“At some point, if you’re going to do anything other than consulting, you’ve got to move over,” said Howe. “I had a feeling that I was going to love being in an operating role. … The old adage that when you’re in consulting, you tell people what to do, but you don’t really get a chance to implement your own recommendations is true.” At Live Nation Entertainment, Ticketmaster’s parent company and a former consulting client of Howe’s, she would get the chance to do exactly that.

Finding the right professional fit — including a satisfying work-life balance — is a “very personal and individual” decision, says Howe. Which may be why the unending public discourse about a perfect work-life balance is so difficult: It often treats the question as though there’s a one-size-fits-all answer.

“There’s no one right answer,” said Howe. “I have lots of friends who are incredibly talented from business school who have made very different choices, and they were right for them. For me, this has been absolutely the right decision.”

To hear more from Amy Howe, listen to the full podcast here. Women Rule takes listeners backstage with female bosses for real talk on how they made it and what advice they have for women looking to lead.

This interview was originally published at Politico on November 6, 2019. Reprinted with permission.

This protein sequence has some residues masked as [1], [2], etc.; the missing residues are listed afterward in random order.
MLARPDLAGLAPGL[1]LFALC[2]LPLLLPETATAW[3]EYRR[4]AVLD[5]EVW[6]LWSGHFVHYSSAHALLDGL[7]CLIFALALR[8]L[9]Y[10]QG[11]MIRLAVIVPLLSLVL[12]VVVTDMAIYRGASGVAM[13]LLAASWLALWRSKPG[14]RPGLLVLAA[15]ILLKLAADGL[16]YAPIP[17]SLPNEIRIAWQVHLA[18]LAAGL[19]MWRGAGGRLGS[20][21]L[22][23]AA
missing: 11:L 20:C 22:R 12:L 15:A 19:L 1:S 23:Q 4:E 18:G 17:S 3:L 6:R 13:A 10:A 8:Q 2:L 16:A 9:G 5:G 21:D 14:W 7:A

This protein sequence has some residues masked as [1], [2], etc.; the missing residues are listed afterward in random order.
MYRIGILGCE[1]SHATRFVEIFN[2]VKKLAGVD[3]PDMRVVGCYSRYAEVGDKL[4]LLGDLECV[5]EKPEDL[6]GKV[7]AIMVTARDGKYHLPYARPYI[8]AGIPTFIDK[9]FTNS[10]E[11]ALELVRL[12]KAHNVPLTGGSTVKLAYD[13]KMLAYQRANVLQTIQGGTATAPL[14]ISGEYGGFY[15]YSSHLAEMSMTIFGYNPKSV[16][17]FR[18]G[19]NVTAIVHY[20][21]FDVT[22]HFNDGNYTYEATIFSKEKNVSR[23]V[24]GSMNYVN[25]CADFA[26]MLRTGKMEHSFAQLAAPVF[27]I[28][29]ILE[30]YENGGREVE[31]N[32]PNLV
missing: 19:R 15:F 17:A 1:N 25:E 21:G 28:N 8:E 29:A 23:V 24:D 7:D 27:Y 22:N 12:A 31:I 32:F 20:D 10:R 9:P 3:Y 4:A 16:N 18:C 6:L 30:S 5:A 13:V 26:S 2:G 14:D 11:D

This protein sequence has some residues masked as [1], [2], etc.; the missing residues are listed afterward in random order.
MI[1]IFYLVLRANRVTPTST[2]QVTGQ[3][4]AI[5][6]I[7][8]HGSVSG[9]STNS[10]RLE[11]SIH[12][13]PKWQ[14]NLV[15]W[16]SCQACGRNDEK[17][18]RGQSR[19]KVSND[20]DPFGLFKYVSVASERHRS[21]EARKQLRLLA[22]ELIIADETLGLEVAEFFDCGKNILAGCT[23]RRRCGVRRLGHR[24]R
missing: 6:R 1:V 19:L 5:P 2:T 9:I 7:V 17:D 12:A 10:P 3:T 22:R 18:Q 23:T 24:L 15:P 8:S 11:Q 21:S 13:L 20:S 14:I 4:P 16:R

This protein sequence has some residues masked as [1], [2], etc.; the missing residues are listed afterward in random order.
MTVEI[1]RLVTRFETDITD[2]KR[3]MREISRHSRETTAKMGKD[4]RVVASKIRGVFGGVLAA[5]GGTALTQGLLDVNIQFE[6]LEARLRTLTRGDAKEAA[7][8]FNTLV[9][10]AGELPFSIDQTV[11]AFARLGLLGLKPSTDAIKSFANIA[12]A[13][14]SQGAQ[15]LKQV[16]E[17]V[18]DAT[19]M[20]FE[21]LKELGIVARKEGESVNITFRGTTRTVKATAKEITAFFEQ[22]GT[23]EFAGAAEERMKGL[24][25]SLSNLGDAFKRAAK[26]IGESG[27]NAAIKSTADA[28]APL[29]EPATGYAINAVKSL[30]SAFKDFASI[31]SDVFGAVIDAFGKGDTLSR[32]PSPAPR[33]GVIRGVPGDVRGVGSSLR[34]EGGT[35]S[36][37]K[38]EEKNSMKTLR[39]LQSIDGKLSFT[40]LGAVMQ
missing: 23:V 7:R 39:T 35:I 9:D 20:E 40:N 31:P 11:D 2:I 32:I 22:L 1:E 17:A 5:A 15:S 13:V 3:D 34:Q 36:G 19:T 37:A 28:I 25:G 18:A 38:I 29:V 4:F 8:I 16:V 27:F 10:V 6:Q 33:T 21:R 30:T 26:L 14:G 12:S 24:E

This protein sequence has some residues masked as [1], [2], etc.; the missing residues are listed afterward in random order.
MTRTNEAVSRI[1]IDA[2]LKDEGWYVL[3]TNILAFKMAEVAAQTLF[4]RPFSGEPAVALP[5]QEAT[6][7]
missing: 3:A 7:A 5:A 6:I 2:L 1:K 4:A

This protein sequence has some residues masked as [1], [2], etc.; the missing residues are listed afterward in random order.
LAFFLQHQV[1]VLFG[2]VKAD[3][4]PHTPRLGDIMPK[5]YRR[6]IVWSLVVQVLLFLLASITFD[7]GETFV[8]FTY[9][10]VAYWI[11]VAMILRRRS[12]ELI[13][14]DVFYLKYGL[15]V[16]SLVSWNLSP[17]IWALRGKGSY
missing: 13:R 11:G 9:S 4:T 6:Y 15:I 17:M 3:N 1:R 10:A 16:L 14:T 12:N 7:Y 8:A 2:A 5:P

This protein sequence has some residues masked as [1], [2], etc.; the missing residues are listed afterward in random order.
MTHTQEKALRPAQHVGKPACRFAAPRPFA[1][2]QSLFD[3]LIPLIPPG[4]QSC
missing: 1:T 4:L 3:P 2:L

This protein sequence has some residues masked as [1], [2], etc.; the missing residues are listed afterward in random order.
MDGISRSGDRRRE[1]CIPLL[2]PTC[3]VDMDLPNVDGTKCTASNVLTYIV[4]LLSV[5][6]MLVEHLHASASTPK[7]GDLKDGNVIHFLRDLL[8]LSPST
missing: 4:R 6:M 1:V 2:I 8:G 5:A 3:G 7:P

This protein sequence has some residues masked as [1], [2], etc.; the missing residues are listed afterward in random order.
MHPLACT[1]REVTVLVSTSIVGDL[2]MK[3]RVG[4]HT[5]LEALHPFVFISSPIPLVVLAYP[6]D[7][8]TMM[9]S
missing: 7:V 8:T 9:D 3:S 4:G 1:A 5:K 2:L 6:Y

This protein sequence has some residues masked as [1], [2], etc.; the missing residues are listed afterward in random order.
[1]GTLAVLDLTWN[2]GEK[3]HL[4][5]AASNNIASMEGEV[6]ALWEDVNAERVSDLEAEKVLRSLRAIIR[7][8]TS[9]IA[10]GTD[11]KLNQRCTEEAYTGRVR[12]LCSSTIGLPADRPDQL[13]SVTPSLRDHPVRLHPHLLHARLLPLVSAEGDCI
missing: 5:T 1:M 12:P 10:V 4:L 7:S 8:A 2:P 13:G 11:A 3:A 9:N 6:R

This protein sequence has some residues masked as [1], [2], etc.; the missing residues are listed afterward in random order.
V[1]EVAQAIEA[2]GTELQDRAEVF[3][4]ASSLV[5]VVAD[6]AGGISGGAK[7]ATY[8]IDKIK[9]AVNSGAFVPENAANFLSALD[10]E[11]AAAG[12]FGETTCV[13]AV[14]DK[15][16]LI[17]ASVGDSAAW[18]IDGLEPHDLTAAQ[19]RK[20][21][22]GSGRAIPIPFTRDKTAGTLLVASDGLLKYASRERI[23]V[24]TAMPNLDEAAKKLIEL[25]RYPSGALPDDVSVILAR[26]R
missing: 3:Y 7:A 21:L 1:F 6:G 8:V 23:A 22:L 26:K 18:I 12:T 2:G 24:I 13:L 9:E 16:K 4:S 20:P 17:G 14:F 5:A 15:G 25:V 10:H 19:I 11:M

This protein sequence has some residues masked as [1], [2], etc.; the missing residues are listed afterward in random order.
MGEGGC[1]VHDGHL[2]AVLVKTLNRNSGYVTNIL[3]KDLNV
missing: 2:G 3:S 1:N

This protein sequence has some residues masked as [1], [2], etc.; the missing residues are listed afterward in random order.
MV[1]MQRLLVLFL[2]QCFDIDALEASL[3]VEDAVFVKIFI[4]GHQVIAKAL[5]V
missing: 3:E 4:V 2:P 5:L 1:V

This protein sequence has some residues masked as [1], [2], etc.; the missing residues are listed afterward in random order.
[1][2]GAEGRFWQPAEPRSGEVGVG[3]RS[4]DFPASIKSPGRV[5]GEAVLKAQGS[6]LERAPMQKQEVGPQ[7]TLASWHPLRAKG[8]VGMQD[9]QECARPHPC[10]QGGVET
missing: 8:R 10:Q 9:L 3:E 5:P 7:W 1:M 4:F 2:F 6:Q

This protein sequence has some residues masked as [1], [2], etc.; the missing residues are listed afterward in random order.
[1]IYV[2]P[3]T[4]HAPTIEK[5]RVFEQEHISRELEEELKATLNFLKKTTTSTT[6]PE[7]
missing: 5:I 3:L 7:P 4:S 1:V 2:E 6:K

About the Author: Amy L Howe. Until September 2016, Amy served as the editor and reporter for SCOTUSblog, a blog devoted to coverage of the Supreme Court of the United States; she continues to serve as an independent contractor and reporter for SCOTUSblog. Before turning to full-time blogging, she served as counsel in over two dozen merits cases at the Supreme Court and argued two cases there. From 2004 until 2011, she co-taught Supreme Court litigation at Stanford Law School; from 2005 until 2013, she co-taught a similar class at Harvard Law School. She has also served as an adjunct professor at American University’s Washington College of Law and Vanderbilt Law School. Amy is a graduate of the University of North Carolina at Chapel Hill and holds a master’s degree in Arab Studies and a law degree from Georgetown University.

Warren proposes sweeping plan for 'empowering American workers and raising wages'

Thursday, October 3rd, 2019

Sen. Elizabeth Warren has released her plan for empowering American workers and raising wages, and, like Sen. Bernie Sanders’ workplace democracy plan, there is a lot here—and the sheer scope of the changes Warren proposes again reminds us of how effective the corporate and Republican war on workers has been over the past few decades. In a country that treated workers right, there wouldn’t be this many big changes to propose.

Warren identifies five broad goals, under which she organizes dozens of specific proposals:

  • Extending labor rights to all workers
  • Strengthening organizing, collective bargaining, and the right to strike
  • Raising wages and protecting pensions
  • Increasing worker choice and control
  • Expanding worker protections, combating discrimination, and improving enforcement